The Third Rail: Stem Cells and Social Security
Bush Would Veto House Bill On Stem Cells - New York Times
When it comes to stem cell research conservative politicians can't win. Most Americans, including religious conservatives, have little sympathy for embryos and much as their leaders hint that at a nightmarish future in which soulless zombies are cloned for spare parts, they are not impressed.
Spokesmen for the Religious Right have to take a conservative line on stem cell research to appear consistent, cover their tracks and maintain their alliance with conservative Catholics. Their constituents however are not on board.
The Catholic Church has a coherent if not entirely plausible position on these matters teased out of subtle Thomistic doctrines and a long tradition of casuistry--and its position on stem cell research is part of a "seamless garment" which includes opposition the death penalty and a body of teachings on social justice that makes conservatives gag. When Catholics talk about the "Culture of Life" they mean it.
Most conservative Protestants, "values voters" and their right-wing camp followers do not. They have no interest in the rights of fetuses, much less stem cells: they want restrictions on the availability of abortion because they want to deter people, particularly young girls, from having sex--or at the very least to discourage casual, recreational sex. But the conservative leadership doesn't dare admit it so they're obliged to cover their tracks by claiming a commitment to the Culture of Life and taking on commitments to unpopular views on euthanasia and stem cell research.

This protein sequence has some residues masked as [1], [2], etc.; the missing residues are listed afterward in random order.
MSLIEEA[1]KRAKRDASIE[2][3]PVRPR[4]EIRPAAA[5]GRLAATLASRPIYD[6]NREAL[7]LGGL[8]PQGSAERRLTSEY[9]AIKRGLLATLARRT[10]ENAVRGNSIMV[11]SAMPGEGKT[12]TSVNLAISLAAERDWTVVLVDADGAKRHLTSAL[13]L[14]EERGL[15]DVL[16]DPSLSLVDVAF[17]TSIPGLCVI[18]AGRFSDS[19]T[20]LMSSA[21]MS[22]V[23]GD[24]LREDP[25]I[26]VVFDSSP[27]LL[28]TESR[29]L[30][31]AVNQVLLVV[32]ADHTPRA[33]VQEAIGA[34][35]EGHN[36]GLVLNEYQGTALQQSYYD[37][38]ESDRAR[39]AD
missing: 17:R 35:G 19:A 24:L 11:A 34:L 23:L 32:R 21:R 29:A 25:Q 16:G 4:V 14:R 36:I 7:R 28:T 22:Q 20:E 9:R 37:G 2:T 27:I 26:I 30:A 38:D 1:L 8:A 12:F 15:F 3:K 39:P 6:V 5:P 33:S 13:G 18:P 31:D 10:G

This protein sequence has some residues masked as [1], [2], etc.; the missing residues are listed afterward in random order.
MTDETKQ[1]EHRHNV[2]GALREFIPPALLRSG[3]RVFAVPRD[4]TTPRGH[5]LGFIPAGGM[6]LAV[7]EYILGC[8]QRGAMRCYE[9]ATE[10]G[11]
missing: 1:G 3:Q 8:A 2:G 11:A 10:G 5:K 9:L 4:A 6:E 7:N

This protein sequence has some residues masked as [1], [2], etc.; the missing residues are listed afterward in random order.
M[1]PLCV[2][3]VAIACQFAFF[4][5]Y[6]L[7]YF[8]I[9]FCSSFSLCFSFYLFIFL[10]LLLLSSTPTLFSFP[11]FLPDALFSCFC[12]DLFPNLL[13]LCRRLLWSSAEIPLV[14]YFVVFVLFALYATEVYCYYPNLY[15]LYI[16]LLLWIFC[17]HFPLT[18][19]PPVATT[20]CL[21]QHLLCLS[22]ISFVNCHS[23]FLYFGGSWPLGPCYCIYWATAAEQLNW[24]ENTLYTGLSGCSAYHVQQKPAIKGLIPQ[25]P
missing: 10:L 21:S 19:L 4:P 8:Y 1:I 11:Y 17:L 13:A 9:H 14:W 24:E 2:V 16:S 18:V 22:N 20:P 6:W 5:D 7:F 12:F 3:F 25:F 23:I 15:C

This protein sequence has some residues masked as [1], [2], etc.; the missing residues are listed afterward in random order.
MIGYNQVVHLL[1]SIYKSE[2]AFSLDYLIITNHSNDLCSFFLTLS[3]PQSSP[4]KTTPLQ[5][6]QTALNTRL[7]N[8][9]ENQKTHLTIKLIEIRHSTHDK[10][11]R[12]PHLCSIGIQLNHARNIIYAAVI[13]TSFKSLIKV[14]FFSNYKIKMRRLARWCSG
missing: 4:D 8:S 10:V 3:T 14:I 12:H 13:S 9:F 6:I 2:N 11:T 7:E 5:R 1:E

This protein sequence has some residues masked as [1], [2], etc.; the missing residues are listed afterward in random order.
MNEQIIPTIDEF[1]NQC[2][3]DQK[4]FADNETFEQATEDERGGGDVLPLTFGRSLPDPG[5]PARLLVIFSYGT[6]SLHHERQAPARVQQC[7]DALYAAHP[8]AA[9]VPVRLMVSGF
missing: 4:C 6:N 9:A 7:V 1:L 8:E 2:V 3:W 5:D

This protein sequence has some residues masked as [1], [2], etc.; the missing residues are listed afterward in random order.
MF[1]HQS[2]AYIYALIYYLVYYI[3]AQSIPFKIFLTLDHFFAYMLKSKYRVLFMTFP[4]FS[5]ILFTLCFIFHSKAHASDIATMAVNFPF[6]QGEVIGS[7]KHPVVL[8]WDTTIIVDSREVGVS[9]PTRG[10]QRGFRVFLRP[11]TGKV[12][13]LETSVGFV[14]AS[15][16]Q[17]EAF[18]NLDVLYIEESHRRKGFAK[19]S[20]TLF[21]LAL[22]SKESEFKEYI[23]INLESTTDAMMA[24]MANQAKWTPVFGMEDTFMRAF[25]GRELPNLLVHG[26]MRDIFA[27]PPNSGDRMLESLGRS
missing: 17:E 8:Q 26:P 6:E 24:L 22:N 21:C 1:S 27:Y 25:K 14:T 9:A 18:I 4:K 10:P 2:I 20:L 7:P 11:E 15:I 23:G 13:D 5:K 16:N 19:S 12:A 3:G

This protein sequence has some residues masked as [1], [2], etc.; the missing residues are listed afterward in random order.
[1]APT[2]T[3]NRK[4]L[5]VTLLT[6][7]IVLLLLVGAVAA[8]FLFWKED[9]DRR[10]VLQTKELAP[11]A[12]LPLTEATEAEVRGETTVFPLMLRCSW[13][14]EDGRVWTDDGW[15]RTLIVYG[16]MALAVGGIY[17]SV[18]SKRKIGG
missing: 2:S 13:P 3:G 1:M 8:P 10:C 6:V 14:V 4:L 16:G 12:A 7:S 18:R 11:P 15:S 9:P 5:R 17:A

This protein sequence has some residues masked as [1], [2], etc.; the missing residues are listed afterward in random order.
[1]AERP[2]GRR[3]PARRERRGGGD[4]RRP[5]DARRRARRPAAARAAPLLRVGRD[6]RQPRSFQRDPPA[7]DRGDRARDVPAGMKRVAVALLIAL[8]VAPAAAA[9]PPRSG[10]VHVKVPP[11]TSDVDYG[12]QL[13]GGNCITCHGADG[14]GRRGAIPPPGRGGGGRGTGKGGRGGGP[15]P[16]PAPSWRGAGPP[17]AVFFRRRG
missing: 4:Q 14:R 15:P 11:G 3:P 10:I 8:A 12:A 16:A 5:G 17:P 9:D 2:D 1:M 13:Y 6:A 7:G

Stem cell research forces conservatives hand in much the way that Social Security does. Very few Americans have any serious interest in an "ownership society" or believe that the government should cut public services and income transfers as such. They just want to see to it that benefits do not go to the undeserving poor--particularly the non-white undeserving poor. They firmly believe that the respectable elderly should live well.
No conservative politician dares to articulate the de facto conservative creed and very few of their followers can admit it, even to themselves. Who wants to confess: "We believe that people should have less sex. We believe that the government should support parents' efforts to control their adolescent children and, in particular, see to it that there are penalties for sexual activity. We believe that people should live in the style to which they're accustomed, that actors, pop musicians and athletes should be fabulously wealthy so that we can admire their excess, that the poor here and abroad should work hard and live meager lives because they're used to it, and that the respectable middle-class should own their own homes with the full complement of motor vehicles and household appliances. We look for the life of the world to come, where all adults are straight and married with children, where men do men's work and women do women's work, where everyone plays their designated role and everything looks right. Amen."